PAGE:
THE SKILLED TRADES (think electricians, heating and cooling technicians, plumbers, industrial mechanics) is in the midst of a big dilemma: Despite high demand, good wages, and low education cost, the industry is facing record lows in enrollment in education programs and workforce participation. According to statistics from The Department of Labor, by the year 2022 the plumbing workforce will need to increase by 21% and the HVAC (heating and air-conditioning) workforce will need to increase by 22% to keep up with demand. These statistics don’t include the replacement of those who will be retiring. In some parts of the U.S. as many as 60% of all skilled trades workers are over the age of 45 and currently for every four people retiring there is only one person entering the skilled trades. To learn a bit more about the current dilemma I didn’t have to look far for a great source. My dad, Rob Fetz, is the owner and president of Fetz Plumbing, Heating and Air-conditioning and has been for the better part of the last 25 years. He’s also the former President of Plumbing Heating and Cooling Contractors (PHCC) of Ohio, and is currently a member of their former president’s advisory Committee as well as their Public Relations Committee.
DF: What do you think are the main reasons for the skilled trades staffing shortage?
RF: Many high school-aged kids often aren’t aware that the skilled trades industry is an option. High schools have eliminated shop classes and students don’t have the opportunity to be introduced to the skilled trades industry. Guidance Counselors often brush skilled trades options aside and instead almost always promote 4-year colleges.
DF: What do you think employers can do to enhance and modernize the image of skilled trades to attract new employees, particularly those from the millennial generation?
RF: Many employers need to increase wages across the board and invest more in recruiting efforts.
DF: Are there opportunities for apprenticeships and education reimbursement programs?
RF: Some larger employers do offer tuition reimbursement after courses are successfully completed. Apprenticeships for people receiving their training are very common and are always paid so people have a lot of opportunity to get paid while they are earning their certificates.
DF: The skilled trades industry is often depicted as an industry that is white-male dominated. Is there a place in the skilled trades for women, people of color, and people of the LGBTQ community?
RF: Yes. We are seeing more people of color and women entering the field. I think there is especially more growth for more diversity in the field in cities where populations themselves are diverse.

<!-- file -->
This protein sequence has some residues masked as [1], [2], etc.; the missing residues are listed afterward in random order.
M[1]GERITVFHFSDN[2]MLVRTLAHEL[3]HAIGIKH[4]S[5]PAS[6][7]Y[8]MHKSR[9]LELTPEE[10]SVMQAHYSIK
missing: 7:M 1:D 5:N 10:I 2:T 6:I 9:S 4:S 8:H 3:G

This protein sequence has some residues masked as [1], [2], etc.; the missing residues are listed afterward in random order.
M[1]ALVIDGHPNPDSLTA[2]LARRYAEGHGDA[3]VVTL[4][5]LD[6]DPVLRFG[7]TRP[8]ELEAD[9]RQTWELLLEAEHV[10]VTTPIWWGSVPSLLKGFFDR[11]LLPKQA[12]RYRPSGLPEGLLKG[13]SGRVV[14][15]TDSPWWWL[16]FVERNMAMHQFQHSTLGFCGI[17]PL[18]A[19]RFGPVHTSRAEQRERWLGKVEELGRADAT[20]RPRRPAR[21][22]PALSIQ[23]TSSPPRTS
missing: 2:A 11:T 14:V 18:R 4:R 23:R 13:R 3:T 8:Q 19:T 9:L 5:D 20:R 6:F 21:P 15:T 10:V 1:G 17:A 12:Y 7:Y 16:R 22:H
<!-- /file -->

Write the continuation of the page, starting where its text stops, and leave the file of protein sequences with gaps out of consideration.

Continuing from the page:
The skilled trades industry is currently gathering steam in creating initiatives to attract and recruit new workers, however, there is some work that needs to be done in advancing work culture and giving the industry a modern face-lift. Employers in the skilled trades not only need to enhance recruiting efforts, they need to show that there is room for a modern, diverse workforce. As many industries and employers are beginning to do, the skilled trades industry needs to show the willingness to be more all-inclusive and more willing to accommodate millennial workers. This means “giving the people what they want” and includes providing employees with opportunities to grow and develop professionally in different ways and further adding social responsibility and community development initiatives. If the skilled trades industry as a whole can begin matching recruiting practices of other industries and rebrand themselves to show that they are ready for a diverse millennial workforce then they will not only solve their own staffing dilemma, they will provide the overall workforce with a tremendous opportunity for sustainable growth.
Skilled trades jobs provide the opportunity for many workers to work autonomously at a variety of worksites, and they provide the opportunity to create, build, and repair physical structures. Skilled trades workers have the ability to use their skills to collaborate with others and find great satisfaction in being a part of creating beautiful buildings, businesses, and homes for others. Skilled trades workers literally get the electric going and the water flowing for our homes and businesses. Let’s recognize the industry’s importance and invest our efforts in ensuring the future of the skilled trades workforce is a bright one.